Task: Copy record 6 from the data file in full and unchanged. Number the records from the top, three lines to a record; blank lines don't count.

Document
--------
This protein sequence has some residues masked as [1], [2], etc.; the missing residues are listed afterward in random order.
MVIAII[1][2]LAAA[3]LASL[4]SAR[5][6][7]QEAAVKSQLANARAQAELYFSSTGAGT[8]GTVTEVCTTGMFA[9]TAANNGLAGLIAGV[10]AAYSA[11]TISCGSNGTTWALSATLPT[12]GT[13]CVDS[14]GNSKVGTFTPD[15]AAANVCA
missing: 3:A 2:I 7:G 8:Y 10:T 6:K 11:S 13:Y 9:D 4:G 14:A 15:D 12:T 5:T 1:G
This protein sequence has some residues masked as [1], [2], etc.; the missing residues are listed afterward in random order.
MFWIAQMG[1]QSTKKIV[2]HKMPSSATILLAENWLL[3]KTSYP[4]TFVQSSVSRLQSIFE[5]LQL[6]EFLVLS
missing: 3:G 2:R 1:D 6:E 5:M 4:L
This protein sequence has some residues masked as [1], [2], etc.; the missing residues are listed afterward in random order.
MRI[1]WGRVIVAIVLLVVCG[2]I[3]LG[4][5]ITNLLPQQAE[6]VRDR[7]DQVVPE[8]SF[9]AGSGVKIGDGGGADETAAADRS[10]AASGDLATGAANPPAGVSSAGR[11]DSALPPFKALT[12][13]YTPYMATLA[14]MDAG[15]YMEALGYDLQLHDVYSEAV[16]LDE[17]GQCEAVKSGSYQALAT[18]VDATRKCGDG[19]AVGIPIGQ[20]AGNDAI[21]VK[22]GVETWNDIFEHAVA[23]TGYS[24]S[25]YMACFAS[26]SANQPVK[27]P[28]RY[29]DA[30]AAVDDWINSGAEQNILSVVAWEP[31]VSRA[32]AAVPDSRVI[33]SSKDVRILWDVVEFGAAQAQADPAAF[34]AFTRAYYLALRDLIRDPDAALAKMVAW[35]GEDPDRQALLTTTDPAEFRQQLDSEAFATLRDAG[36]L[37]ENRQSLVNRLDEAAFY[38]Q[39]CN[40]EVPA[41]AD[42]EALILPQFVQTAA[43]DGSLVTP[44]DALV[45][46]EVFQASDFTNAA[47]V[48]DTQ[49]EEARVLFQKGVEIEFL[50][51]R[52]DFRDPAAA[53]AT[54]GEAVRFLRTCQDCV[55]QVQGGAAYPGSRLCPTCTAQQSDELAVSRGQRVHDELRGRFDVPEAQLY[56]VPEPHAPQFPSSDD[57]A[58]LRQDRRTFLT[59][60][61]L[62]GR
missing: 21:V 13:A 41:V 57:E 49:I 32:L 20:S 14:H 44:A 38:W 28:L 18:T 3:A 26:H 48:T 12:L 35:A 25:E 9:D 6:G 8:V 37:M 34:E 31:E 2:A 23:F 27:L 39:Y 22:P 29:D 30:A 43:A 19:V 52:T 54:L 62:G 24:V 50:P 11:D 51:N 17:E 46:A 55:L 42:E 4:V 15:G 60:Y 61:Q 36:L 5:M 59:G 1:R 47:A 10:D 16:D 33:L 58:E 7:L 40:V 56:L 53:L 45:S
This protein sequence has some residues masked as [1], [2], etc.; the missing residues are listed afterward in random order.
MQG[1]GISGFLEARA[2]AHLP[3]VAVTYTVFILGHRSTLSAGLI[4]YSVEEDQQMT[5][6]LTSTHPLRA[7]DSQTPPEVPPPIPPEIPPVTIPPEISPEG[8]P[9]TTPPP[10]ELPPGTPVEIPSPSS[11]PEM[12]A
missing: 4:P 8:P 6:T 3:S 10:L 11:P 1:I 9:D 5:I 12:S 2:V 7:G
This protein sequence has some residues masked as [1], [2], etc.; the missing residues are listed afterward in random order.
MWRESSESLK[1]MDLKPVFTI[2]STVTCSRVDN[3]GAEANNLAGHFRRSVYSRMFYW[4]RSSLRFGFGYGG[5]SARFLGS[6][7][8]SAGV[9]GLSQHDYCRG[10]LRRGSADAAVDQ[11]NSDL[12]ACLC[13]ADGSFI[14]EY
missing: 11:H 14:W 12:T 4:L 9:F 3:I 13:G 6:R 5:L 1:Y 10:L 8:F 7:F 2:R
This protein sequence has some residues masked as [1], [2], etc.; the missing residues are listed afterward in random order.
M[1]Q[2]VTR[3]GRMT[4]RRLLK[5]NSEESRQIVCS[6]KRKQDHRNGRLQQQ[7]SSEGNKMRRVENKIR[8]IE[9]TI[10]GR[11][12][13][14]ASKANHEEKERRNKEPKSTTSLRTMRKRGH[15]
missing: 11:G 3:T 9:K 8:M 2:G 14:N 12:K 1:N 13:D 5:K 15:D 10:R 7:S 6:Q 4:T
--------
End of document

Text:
This protein sequence has some residues masked as [1], [2], etc.; the missing residues are listed afterward in random order.
M[1]Q[2]VTR[3]GRMT[4]RRLLK[5]NSEESRQIVCS[6]KRKQDHRNGRLQQQ[7]SSEGNKMRRVENKIR[8]IE[9]TI[10]GR[11][12][13][14]ASKANHEEKERRNKEPKSTTSLRTMRKRGH[15]
missing: 11:G 3:T 9:K 8:M 2:G 14:N 12:K 1:N 13:D 5:K 15:D 10:R 7:S 6:Q 4:T